Bob Novak Dead at 78
Conservative columnist and former CNN “Crossfire” host Robert Novak has died at age 78 of cancer, his family says. – CNN Breaking News
Chicago Sun Times (“Robert Novak: Innovator’s life marked by passion“)
Most people know the late Sun-Times columnist Robert D. Novak, who died this morning [Tuesday] from complications of a brain tumor, as a journalist. And indeed he was among the best this country has produced. Simply stated, Bob was a relentless reporter. His political columns were marked by his determination to dig out new information, behind-the-scenes anecdotes and Washington secrets to tell us something we didn’t know. He combined that with sharp analysis, insightful commentary and passion about the issues facing the nation to emerge as a brawling contestant in the great national debates of his era.
Firmly planted in the print world with his widely read syndicated thrice-a-week column, Bob also was an innovator in the electronic media. With the CNN programs “Capital Gang” and “Crossfire,” Bob pioneered the brash, no-holds-barred public affairs programming so familiar to viewers of cable news television today.
But more than that, his contributions to the great debates of the day demonstrated that Bob was someone who thought deeply about his country, its system of government and the challenges both faced. For example, in his 2000 book Completing the Revolution: A Vision for Victory in 2000, Bob offered his views on how America should build on the freedom legacy of President Reagan.
Lynn Sweet, CST (“Robert Novak, Chicago Sun-Times Columnist, “Prince of Darkness” died Tuesday”)
Chicago Sun-Times columnist Robert Novak, one of the nation’s most influential journalists, who relished his “Prince of Darkness” public persona, died at home here early Tuesday morning after a battle with brain cancer.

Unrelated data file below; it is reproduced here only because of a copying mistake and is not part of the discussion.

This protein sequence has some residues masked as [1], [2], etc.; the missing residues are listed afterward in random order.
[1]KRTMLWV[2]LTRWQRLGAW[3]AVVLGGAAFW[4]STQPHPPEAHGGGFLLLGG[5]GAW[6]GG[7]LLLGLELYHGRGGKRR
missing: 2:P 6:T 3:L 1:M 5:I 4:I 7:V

“He was someone who loved being a journalist, love journalism and loved his country and loved his family, Novak’s wife, Geraldine, told the Sun-Times on Tuesday.
“Bob was always the pro, no matter what he had going on he was always at the ready to help out on stories, and he broke more than his share. Even as he became a national figure he was always proud to be part of the Sun-Times and we were proud of him,” said Don Hayner, Editor in Chief of the Chicago Sun-Times.
Novak’s remarkable and long-running career made him a powerful presence in newspaper columns, newsletters, books and on television.
On May 15, 1963, Novak teamed up with the late Rowland Evans Jr. to create the “Inside Report” political column, which became the must-read syndicated column. Evans tapped Novak, then a 31-year old correspondent for the Wall Street Journal, to help with the workload of a six-day-a-week column.
Evans and Novak were the odd couple: Evans a Philadelphia blue blood and Yale graduate; Novak from Joliet, Ill. who attended the University of Illinois, Champaign-Urbana campus.
Novak handled the column solo after Evans retired in 1993. The Chicago Sun-Times has been Novak’s home paper since 1966.
Tim Carney, Human Events (“Remembering Bob Novak“)
Bob Novak hired me away from HUMAN EVENTS in late 2001. “Poaching,” HE Editor-in-Chief Tom Winter called it. I was not the first early-20s reporter Novak would pluck from HE’s newsroom. Nor would I be the last.